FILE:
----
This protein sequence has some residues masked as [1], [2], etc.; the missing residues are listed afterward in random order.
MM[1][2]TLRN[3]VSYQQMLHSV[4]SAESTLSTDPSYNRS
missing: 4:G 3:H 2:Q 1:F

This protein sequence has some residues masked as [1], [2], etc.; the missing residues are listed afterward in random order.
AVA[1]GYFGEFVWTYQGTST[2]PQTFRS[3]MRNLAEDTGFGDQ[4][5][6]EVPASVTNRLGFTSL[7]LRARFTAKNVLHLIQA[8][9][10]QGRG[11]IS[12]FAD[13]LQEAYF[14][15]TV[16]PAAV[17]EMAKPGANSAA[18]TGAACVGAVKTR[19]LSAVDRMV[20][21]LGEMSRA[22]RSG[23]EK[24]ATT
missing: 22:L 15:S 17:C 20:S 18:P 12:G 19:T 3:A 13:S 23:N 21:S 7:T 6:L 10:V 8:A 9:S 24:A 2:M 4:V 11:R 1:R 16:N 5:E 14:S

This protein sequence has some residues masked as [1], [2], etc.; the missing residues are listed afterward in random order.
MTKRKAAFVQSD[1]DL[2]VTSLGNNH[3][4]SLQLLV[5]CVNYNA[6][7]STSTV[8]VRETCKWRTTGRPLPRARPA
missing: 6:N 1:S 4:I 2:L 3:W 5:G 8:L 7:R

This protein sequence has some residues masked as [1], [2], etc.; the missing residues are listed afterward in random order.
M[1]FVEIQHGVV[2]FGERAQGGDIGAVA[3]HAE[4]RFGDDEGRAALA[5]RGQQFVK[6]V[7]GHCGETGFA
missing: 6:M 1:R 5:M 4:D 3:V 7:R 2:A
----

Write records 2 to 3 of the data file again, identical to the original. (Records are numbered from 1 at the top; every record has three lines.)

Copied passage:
This protein sequence has some residues masked as [1], [2], etc.; the missing residues are listed afterward in random order.
AVA[1]GYFGEFVWTYQGTST[2]PQTFRS[3]MRNLAEDTGFGDQ[4][5][6]EVPASVTNRLGFTSL[7]LRARFTAKNVLHLIQA[8][9][10]QGRG[11]IS[12]FAD[13]LQEAYF[14][15]TV[16]PAAV[17]EMAKPGANSAA[18]TGAACVGAVKTR[19]LSAVDRMV[20][21]LGEMSRA[22]RSG[23]EK[24]ATT
missing: 22:L 15:S 17:C 20:S 18:P 12:G 19:T 3:A 13:S 23:N 21:S 7:T 6:L 10:V 8:A 9:S 24:A 2:M 4:V 11:R 1:R 16:N 5:E 14:S

This protein sequence has some residues masked as [1], [2], etc.; the missing residues are listed afterward in random order.
MTKRKAAFVQSD[1]DL[2]VTSLGNNH[3][4]SLQLLV[5]CVNYNA[6][7]STSTV[8]VRETCKWRTTGRPLPRARPA
missing: 6:N 1:S 4:I 2:L 3:W 5:G 8:L 7:R